Inside Microsoft's Edison lab: Creating a see-through computer
In 2009, Microsoft showed off a video in which it tried to predict the kinds of technology we would be using in the next five to ten years.
One of the ideas that starts its Productivity Future Vision 2009 video is the Magic Window: a pane of glass in your office or classroom that would let you talk to people on the other side of the window as if they were in the next room, even though in reality they could be on the other side of the world.
Video fantasies are one thing, but Microsoft is actually building it, and Pocket-lint visited the Edison lab, within the Studio B building at the company's headquarters in Seattle, to find out more.
A see-through computer
If you think for a moment about the level of complexity that is needed to create a see-through computer, you start to realise the task ahead for Stevie Bathiche, director of research at Microsoft's applied sciences lab.
A piece of glass doesn't allow for wires, doesn't allow for cameras, nor does it allow for sensors, or projections. It's is the "North Star" of what he is working on, as he explains it to Pocket-lint.
The wedge lens
So how do you go about creating a see-through computer? You start, Bathiche explains, with a very flat wedge-like lens that allows you to shine images upwards to be projected outwards.
This lens sits behind a display and captures information, relaying it to a sensor in the base of the display. Because of the angle of the lens the computer can effectively see and record what is happening in front of the screen.
It's the same approach that a submarine periscope uses, but enhanced to fit in a flat lens rather than something a lot more boxy.
Once you've got the lens you can then start using it to great effect, but that's only one part of the story.
Displaying information on a screen
According to Bathiche this bit isn't that hard, although it is tricky. Simply putting a camera behind a transparent display and then recording the person in front of the screen isn't as easy as it sounds because you have to remove the echo of the screen you are filming through.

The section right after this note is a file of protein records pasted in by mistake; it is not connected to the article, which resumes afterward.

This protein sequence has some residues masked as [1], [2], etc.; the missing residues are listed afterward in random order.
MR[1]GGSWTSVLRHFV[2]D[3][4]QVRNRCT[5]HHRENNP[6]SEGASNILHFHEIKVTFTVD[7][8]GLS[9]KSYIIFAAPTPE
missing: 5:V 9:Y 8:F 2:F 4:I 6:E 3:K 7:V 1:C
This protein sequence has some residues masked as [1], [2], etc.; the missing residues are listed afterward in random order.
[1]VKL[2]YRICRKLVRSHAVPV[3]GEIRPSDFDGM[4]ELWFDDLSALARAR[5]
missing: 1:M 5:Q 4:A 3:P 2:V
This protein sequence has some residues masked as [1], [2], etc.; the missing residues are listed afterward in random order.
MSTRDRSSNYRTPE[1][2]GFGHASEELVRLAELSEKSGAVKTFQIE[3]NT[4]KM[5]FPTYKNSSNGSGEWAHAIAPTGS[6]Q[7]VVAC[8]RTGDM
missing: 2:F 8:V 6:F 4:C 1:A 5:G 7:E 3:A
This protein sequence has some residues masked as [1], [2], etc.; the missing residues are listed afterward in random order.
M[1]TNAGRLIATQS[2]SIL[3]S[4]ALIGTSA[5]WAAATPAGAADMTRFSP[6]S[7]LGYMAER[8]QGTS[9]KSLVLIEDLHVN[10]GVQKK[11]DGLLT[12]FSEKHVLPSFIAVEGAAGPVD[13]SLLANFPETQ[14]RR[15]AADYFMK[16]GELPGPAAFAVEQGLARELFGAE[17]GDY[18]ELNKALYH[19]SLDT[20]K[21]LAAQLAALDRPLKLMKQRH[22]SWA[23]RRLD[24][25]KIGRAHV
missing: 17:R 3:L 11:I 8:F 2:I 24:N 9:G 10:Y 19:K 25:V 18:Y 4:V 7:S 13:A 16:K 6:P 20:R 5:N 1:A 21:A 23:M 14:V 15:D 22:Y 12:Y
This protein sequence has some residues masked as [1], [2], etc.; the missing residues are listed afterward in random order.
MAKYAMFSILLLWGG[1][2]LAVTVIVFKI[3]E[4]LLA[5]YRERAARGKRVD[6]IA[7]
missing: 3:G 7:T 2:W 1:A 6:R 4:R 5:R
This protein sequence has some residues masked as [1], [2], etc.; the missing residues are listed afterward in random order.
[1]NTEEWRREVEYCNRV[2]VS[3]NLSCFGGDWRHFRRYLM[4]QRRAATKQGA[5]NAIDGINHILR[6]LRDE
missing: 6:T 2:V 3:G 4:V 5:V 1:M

If you don't you simply get what the user's looking at in reverse, dominating the image. Through a series of other techniques, Microsoft has worked out how to trick the camera into not recording display, but merely what is on the other side of it (you).
Trying hard to understand at times mind-boggling technology, we believe it works in the same way 3D active glasses do, by quickly showing you a left image and a right image and then letting your brain be convinced that they are the same thing. It is the same here, but with the computer being forced to be confused, not you - you don't need to wear glasses.
By removing the video echo, Microsoft has been able to create a display that is flat and see-through, but inexpensive, and which works regardless of size - a current drawback for transparent OLED technologies being touted by Samsung.
In practical use, this part of the technology has the clearest use case, especially considering Microsoft owns video chat service Skype.
Imagine talking to others you are chatting with on your television, tablet or laptop, simply by looking into the screen rather than having the awkward viewing angle of looking into a webcam positioned to the top or to the side. It makes a lot of sense.
Microsoft believes in a gesture-driven world for its computer interfaces and those gestures vary depending on the context. You only have to look at Windows 8 and the Kinect sensor for the Xbox 360 to see that gesture, whether it is touch or movement, is a key to how Microsoft believes we will interact with computers in the future.